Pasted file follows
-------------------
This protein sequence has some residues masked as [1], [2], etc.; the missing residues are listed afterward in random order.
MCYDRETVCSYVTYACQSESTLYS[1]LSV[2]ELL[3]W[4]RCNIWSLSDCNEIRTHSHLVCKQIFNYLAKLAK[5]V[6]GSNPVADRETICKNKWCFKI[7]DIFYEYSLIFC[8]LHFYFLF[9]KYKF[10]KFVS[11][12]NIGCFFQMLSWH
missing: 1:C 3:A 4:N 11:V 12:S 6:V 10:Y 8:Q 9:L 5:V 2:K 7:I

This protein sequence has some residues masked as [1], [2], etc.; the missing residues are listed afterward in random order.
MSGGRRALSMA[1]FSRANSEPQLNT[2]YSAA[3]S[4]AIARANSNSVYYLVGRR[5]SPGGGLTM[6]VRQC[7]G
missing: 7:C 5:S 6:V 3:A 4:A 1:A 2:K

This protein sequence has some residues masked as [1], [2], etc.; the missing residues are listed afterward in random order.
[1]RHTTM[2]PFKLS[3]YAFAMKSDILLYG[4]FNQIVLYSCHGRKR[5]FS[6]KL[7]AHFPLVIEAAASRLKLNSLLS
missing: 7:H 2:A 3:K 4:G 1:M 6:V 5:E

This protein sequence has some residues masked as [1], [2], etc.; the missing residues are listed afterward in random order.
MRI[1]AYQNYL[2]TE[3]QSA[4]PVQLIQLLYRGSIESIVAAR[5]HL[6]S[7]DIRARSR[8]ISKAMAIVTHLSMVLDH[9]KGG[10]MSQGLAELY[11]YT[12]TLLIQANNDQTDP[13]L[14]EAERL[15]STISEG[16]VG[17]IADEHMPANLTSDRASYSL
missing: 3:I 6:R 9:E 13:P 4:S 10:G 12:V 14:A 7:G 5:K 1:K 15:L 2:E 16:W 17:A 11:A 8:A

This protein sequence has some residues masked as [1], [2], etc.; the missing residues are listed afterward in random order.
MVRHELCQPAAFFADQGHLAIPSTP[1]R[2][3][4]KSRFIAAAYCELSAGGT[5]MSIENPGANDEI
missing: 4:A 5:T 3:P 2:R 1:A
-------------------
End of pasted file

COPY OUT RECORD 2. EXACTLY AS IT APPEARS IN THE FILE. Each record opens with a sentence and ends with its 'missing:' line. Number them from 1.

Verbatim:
This protein sequence has some residues masked as [1], [2], etc.; the missing residues are listed afterward in random order.
MSGGRRALSMA[1]FSRANSEPQLNT[2]YSAA[3]S[4]AIARANSNSVYYLVGRR[5]SPGGGLTM[6]VRQC[7]G
missing: 7:C 5:S 6:V 3:A 4:A 1:A 2:K